We are the hands and feet of Jesus. Let us do as such. He did so out of unconditional love, looking at people in their complexity, calling them by name. May we be driven to help in the same way that He was driven to reach out to people and want to transform their lives.



 



On the Polish border



One of the main temporary shelters for Ukrainian refugees in Poland is in the town of Przemyśl. “It is estimated that between 25,000 and 50,000 people a day pass through this town, and while most of them move on to other cities, around 1,000 seek shelter every night in a former shopping centre, now set up for this purpose”.



GAiN is helping to supply that place. “Among other things, we have equipped part of that space with 800 folding beds and 800 mattresses. A safe space to rest, to feel welcome and loved”.



 



GaiN's work on the ground



This NGO has been working in Ukraine for 14 years, with a special focus on the conflict in the Donbass regions (Donetsk and Luhansk).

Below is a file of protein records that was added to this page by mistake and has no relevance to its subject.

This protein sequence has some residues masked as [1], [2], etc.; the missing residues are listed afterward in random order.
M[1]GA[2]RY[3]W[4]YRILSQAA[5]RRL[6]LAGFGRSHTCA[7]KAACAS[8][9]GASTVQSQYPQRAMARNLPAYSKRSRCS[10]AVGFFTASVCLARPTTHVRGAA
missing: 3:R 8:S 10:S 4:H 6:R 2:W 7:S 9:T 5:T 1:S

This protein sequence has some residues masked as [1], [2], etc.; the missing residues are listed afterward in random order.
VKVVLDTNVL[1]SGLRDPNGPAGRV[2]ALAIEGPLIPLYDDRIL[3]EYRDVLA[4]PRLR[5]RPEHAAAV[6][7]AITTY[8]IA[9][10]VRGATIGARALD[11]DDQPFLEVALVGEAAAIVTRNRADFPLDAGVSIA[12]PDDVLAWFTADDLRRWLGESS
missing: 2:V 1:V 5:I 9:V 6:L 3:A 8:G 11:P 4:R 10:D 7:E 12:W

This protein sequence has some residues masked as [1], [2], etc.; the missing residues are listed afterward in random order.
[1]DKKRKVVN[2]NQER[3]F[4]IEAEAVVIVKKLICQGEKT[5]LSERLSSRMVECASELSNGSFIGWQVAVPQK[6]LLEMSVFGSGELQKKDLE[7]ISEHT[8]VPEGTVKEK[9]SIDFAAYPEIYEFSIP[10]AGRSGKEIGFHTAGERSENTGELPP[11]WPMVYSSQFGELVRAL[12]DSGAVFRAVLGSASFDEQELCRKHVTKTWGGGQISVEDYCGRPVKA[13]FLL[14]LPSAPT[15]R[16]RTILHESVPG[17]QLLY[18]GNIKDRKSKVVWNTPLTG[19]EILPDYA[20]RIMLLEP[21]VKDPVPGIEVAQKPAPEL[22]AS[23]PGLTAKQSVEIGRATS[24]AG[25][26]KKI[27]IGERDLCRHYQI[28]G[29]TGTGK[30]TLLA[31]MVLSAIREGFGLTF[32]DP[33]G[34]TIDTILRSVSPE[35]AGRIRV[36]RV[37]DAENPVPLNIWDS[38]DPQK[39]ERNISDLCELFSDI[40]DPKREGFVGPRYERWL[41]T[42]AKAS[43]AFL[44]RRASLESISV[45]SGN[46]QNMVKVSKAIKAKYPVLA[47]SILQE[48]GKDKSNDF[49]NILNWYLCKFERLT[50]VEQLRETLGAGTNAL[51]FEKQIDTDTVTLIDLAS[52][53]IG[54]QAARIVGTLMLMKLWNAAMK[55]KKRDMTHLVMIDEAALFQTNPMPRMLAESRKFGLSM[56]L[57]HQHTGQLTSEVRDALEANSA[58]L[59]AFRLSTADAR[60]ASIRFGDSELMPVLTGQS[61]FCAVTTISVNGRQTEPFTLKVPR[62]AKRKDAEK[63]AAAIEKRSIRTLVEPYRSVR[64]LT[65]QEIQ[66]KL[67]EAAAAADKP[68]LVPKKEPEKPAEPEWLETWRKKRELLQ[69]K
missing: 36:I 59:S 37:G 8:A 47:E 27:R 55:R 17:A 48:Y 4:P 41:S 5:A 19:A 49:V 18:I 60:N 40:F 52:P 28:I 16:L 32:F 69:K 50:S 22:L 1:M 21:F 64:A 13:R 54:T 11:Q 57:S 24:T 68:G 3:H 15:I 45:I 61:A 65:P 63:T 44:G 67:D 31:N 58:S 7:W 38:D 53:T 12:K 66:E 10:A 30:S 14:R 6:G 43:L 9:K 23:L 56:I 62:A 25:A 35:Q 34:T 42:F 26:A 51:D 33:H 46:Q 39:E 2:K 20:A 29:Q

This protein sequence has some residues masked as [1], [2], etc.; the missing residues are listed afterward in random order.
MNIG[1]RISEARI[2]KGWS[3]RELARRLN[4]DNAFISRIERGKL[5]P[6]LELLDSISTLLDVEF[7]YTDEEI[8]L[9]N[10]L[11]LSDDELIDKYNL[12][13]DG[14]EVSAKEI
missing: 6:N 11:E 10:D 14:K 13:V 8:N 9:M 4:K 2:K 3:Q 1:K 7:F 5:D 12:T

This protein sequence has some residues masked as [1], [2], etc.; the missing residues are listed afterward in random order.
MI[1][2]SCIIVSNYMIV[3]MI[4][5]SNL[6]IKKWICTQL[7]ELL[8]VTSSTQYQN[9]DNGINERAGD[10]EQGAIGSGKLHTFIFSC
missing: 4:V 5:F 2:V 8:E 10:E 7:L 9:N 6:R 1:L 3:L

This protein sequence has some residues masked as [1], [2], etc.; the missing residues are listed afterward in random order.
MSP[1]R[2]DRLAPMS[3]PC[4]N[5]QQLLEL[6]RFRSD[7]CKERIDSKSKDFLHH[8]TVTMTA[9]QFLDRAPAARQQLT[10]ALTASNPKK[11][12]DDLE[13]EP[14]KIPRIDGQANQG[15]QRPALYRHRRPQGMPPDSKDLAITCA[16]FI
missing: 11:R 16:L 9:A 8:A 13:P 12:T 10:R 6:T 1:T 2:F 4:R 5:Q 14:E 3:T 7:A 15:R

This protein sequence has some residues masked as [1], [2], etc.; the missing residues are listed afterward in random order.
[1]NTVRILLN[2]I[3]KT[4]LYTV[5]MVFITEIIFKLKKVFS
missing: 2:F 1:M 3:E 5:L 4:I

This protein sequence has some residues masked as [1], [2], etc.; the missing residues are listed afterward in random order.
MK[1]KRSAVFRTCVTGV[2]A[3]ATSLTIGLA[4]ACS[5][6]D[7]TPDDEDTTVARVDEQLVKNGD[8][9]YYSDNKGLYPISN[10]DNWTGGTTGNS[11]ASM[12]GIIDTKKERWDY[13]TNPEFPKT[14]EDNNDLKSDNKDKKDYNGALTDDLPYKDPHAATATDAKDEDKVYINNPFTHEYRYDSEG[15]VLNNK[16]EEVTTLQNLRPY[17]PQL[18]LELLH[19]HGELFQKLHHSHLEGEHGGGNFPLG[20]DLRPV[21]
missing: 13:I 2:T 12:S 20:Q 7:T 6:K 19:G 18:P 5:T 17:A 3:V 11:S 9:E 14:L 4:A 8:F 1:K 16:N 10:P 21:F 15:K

Following the current Russian invasion, and thanks to collaboration with local churches and other Christian organisations around Europe, 30 trucks of humanitarian aid worth around 2 million euros have already been sent to the border countries, reaching around 10,000 people to date.



According to Forster, “This aid responds to the requests of our local partners and there is a thorough check that it is delivered where it is intended and that it has an impact on the lives of the people who need it. The flow of distribution is constant and the demand for more aid from our local partners continues”.



“In addition to the delivery of humanitarian aid, we have also sent qualified staff to Poland to support the work of our partners, especially in the area of warehouse management, aid distribution and communication”, he concludes.



Learn more about how to give through GAiN Spain and GAiN International.